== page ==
//Make the element editable.
    tdElement.editable(base.saveCell, options);

If the column isn’t editable, or if it has already been processed (as indicated by the marker class “editable”), nothing is done.  Otherwise, an options object is built up that will be passed on to jEditable.  If the column type doesn’t have a defined editor in jEditable, a warning is logged, and processing terminates.  While jEditable likes to post changes to a URL via AJAX by default, it also supports a callback to handle the save, which is leveraged here with base.saveCell.

For “select” types, which render as dropdown lists, a couple of extra steps are required.  First, the options for the select are copied from the column definition.  I’m not completely satisfied with this approach as I do not like how jEditable requires you to specify your columns, but it works (for now).  Second, the standard textbox editors persist their changes when the user hits the enter key.  That doesn’t happen for dropdown lists, so a function is attached that triggers the blur event for the select, thereby triggering the value to persist. 

The saveCell function is called by jEditable when the user has indicated that they want to persist a new value:

base.saveCell = function(value, settings) {

    var cell = $(settings.tdElement);

    //See if the value actually changed
    var dataItem = cell.parent().data("dataItem");

    var currentValue = dataItem[settings.column.field];

    //An event is raised so that interested parties can modify the
    //value prior to attempting to persist it.  
    var event = $.Event("valueChanged");
    event.currentValue = currentValue;
    event.newValue = value;
    event.column = settings.column;


    //Subscribers may have modified the new value
    value = event.newValue;

    //If the value hasn't changed, or if the value is still null/empty, don't do anything.
    if (currentValue == value || ((currentValue || null) == null && value == "")) {
        settings.valueChanged = false;
    else {
        //Mark the cell as having been changed.  This is used by the 
        //callback handler.
        settings.valueChanged = true;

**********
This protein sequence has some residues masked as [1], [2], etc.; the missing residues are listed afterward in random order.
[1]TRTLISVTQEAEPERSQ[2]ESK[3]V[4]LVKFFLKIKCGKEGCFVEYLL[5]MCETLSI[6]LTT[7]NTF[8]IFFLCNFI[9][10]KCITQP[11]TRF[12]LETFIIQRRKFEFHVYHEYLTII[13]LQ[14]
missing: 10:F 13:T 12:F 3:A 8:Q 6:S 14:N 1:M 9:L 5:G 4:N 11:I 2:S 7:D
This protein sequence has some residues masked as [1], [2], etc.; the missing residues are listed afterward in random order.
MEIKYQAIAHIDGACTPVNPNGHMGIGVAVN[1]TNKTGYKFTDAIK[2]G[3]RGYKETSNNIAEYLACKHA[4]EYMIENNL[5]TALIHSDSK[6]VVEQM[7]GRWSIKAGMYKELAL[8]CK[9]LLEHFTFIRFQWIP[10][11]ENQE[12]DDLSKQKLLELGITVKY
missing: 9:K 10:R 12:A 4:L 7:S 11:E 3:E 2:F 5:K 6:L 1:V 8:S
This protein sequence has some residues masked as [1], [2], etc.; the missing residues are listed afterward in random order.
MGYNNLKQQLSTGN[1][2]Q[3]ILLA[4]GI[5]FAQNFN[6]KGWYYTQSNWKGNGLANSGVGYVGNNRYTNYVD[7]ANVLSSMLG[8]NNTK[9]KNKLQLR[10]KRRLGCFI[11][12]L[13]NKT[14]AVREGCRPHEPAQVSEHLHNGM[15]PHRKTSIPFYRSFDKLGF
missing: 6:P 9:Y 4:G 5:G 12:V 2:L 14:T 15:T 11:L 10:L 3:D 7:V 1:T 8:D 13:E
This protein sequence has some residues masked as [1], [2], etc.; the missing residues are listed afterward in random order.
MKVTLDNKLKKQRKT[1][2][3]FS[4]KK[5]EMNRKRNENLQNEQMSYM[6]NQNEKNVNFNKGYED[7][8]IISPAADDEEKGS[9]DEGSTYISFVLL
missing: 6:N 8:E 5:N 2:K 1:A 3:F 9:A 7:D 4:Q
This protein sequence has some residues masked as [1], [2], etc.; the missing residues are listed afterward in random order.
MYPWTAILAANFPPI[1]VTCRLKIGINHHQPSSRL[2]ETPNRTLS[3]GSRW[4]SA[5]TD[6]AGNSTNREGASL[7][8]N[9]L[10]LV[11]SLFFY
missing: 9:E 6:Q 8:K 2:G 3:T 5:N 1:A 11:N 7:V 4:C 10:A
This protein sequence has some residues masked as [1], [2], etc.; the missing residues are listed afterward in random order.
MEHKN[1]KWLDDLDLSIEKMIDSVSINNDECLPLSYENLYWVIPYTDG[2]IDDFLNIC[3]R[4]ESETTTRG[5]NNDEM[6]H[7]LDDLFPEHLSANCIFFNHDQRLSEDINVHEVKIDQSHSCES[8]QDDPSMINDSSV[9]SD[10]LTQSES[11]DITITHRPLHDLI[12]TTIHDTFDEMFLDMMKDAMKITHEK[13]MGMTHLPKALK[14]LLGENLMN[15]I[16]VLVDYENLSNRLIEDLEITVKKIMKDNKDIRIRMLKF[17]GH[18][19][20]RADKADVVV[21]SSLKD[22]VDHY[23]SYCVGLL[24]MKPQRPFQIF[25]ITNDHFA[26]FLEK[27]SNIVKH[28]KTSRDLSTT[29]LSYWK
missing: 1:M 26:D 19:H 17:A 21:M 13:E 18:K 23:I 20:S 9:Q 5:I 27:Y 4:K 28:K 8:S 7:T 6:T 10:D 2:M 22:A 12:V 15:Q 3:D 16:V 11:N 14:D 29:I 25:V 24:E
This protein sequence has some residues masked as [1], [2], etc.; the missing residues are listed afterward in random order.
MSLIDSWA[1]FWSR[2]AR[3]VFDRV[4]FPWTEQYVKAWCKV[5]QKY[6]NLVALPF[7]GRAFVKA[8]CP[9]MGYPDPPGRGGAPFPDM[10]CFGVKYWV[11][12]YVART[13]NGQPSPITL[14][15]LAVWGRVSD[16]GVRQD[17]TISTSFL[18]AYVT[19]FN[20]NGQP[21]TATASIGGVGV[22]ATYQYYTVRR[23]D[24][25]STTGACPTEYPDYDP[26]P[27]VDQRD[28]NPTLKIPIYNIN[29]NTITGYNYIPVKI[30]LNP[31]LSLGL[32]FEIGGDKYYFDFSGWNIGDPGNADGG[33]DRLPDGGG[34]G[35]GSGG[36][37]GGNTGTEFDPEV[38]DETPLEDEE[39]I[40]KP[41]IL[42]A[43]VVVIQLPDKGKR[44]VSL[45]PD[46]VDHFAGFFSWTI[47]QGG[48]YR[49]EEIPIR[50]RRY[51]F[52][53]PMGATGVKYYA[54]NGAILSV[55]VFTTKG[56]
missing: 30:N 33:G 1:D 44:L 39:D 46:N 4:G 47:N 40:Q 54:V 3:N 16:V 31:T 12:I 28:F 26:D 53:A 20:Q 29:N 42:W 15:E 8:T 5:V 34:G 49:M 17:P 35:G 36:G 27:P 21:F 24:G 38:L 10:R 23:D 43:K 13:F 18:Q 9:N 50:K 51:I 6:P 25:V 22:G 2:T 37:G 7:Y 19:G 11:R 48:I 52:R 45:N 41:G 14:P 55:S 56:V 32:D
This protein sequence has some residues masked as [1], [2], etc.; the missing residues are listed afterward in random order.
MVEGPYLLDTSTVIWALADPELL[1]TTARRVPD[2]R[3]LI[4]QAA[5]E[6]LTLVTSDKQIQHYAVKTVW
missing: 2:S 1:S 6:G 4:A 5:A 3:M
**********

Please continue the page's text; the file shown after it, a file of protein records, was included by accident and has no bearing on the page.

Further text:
dataItem[settings.column.field] = value;
        cell.parent().data("dataItem", dataItem);

    return value;

The underlying data item is retrieved from the parent row so that the new value can be compared to the current value.  An event is fired with column, new value, and current value.  This allows interested parties to modify the value if they so choose.  Ideally, validation could also be handled here, but I haven’t added that (yet).  A simple check is performed to see if the new value has changed.  If so, the cell is marked as changed, and the data item is updated.

After jEditable has saved the new value using the saveCell method, it calls the afterSave function:

base.afterSave = function(value, settings) {
    if (settings.valueChanged == true) {
        base.liteGrid.$el.trigger("columnBound", [settings.column, settings.tdElement]);

This callback looks to see if the value actually changed, and if so, raises the columnBound event.

And that’s it.  It’s considerably simpler than the old method, and aside from a few rendering bugs with IE 8 that I haven’t ironed out yet, I don’t see any reason to use the old InlineEditModule instead of this new JEditableModule. 

Crowd: “This is all well and good, but let’s see it in action!”

Yeah, I’m working on that.  Once I get it migrated to Google Code, I’ll stand up some demos that people can play around with.  Until then, you’ll just have to believe me when I tell you that it works.

About Matt Honeycutt...

Matt Honeycutt is a software architect specializing in ASP.NET web applications, particularly ASP.NET MVC. He has over a decade of experience in building (and testing!) web applications. He’s an avid practitioner of Test-Driven Development, creating both the SpecsFor and SpecsFor.Mvc frameworks.

He's also an author for Pluralsight, where he publishes courses on everything from web applications to testing!